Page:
More than this, Knowledge must be a practical everyday experience for us, brought by consistent efforts to meditate, attend satsang and do selfless action. Once we are firmly grounded in this experience of Knowledge, these paradoxes will unwind into clarity, simple joy, and peace.
My dog Pierre had a mind of his own, but it never did him any good. For nine months we lived together in Germany in an apartment overlooking a park. During that time it was my duty, as his master, and my pleasure, as his friend, to take Pierre for walks on a leash.
Our strolls were generally peaceful. Moving at a relaxed pace, I'd guide Pierre on a course defined by the pavement that ran the perimeter of the park. We'd stop here and there so Pierre could sniff, but when it was time to go, Pierre would obey the command of the leash with true humility.
But sometimes Pierre's ego would take over. He'd rebel and try to hop the fence into the flowerbed and attempt some freelance fertilizing. Or else he'd spot a tough German shepherd and feel challenged to demonstrate his canine machismo. In either case he'd tug on the leash trying to take me with him. It was to no avail, for I was stronger and not inclined toward flowerbeds or dog fights.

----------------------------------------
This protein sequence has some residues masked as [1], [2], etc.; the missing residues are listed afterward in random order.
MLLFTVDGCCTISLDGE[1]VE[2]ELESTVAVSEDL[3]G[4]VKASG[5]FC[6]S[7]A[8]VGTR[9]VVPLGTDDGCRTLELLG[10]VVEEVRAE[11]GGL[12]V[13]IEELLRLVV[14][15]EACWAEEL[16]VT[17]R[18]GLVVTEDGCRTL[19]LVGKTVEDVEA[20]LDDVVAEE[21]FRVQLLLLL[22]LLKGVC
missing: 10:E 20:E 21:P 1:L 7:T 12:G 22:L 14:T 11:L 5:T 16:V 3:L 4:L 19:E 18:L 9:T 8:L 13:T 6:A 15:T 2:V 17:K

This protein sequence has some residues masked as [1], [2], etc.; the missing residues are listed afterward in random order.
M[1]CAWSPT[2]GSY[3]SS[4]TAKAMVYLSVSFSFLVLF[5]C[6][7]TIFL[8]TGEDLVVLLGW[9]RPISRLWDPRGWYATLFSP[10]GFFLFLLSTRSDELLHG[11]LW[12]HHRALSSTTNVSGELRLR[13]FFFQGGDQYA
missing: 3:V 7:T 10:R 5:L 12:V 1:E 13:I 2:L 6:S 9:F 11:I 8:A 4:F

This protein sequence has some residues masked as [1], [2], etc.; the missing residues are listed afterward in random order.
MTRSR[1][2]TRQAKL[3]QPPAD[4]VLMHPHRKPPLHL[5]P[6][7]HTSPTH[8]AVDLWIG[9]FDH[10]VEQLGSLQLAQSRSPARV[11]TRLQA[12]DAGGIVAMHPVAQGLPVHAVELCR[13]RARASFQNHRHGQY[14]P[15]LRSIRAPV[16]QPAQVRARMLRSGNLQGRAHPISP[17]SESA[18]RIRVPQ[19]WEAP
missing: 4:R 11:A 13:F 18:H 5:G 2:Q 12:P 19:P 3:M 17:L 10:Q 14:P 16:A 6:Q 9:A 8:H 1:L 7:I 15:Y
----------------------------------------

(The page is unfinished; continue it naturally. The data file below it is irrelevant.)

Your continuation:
We would struggle. I'd tilt back on my heels to hold my ground while Pierre would strain to assert himself with his 40 pounds of might. His collar had him in a stranglehold so the more he resisted me, the more he gagged and choked.
Finally he would surrender to my strength and shoot back a piercing glance which, when interpreted, meant, "How could you be so cruel? Did you see what you almost did to my neck? Some friend you are!"
I'd reply, "Listen, you little jerk. Don't blame me for your hurt neck. If you didn't carry on like that everything would be fine. Just follow this path with me and we'll do okay." Pierre would sulk. That was way back in 1960.